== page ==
The B-36 was a huge lumbering bomber filled with piston and jet engines.
During the 1950s they filled the skies over the US and abroad with their
ability to fly for thousands of miles without stopping. The distinctive
sound and silhouette (OK, more like an eclipse) was unique and could be
discerned from miles away. But with the advent of the jet engine and air-to-air
refueling, plus the increase in performance of bomber interceptors numbered
the days of this giant plane.
After the B-36 was retired from service, nearly all of them were broken
up for scrap. The aluminum alone from one B-36 could probably make a hundred
cars, so there wasn't much effort to save any for posterity. One was saved
for display at the Air Force Museum at Wright Patterson and another was
left at Dallas/Fort Worth. It's this last example that this CD talks about.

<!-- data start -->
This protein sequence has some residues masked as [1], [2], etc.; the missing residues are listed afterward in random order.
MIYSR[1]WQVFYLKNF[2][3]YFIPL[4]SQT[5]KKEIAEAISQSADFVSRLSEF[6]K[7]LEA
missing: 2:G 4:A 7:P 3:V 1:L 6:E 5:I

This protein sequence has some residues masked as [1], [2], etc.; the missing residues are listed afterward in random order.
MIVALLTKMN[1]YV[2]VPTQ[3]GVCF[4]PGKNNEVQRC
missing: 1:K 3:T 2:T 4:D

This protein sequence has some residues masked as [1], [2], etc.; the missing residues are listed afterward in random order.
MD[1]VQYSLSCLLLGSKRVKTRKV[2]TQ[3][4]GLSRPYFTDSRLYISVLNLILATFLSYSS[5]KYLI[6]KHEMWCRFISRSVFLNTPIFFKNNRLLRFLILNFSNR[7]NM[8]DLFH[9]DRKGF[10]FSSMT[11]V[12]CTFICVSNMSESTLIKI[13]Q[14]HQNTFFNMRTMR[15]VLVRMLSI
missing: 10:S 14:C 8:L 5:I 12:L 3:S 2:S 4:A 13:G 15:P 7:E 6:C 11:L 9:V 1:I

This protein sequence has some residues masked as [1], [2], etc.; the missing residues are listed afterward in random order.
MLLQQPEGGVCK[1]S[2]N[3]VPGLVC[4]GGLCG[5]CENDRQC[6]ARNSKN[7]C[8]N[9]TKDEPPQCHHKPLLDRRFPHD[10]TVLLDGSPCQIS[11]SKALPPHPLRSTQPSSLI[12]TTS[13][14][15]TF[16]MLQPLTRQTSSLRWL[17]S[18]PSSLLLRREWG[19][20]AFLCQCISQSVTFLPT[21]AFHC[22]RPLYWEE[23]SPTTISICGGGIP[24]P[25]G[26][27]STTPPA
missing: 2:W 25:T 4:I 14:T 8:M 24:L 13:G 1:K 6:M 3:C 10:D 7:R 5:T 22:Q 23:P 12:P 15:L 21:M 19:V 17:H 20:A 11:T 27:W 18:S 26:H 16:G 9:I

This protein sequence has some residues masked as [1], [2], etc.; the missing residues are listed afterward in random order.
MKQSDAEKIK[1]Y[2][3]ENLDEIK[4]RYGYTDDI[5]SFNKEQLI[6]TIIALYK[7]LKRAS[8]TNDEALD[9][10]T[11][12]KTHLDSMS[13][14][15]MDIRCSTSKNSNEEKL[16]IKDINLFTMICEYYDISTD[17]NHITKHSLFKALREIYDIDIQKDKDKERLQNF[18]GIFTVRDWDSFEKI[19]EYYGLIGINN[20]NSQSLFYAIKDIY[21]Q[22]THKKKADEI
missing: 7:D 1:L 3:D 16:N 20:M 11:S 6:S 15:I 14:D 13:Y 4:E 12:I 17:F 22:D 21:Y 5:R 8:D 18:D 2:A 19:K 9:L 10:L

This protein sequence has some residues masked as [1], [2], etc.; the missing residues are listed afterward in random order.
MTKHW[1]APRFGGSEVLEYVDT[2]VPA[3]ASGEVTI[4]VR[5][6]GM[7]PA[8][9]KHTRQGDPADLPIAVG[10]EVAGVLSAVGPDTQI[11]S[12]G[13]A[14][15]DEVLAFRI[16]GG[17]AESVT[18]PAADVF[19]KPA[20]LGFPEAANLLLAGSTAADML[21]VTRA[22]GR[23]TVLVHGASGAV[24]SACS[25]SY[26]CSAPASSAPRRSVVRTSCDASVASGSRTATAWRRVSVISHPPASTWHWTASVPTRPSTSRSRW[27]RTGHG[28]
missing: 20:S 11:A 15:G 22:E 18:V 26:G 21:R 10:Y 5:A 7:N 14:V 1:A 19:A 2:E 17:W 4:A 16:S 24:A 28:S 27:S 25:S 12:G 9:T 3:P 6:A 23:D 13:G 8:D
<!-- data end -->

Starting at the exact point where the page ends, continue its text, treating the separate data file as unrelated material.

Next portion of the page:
The plans for this last one were impressive to say the least. Initially,
the group who tried to save the plane wanted to restore it to flying condition
and fly it out of the airfield it was at. From those beginnings the entire
history of saving this plane is recorded in both text and pictures. As
an added bonus there are also some recordings of what a B-36 actually
sounded like, something you can't experience in a printed book.
The CD-ROM format makes for a slightly different reading style, but
if you don't like sitting in front of the screen and reading you can always
print out a hard copy for yourself. This is an extremely interesting bit
of history captured well and if you have an interest in this big giant
be sure to check this one out.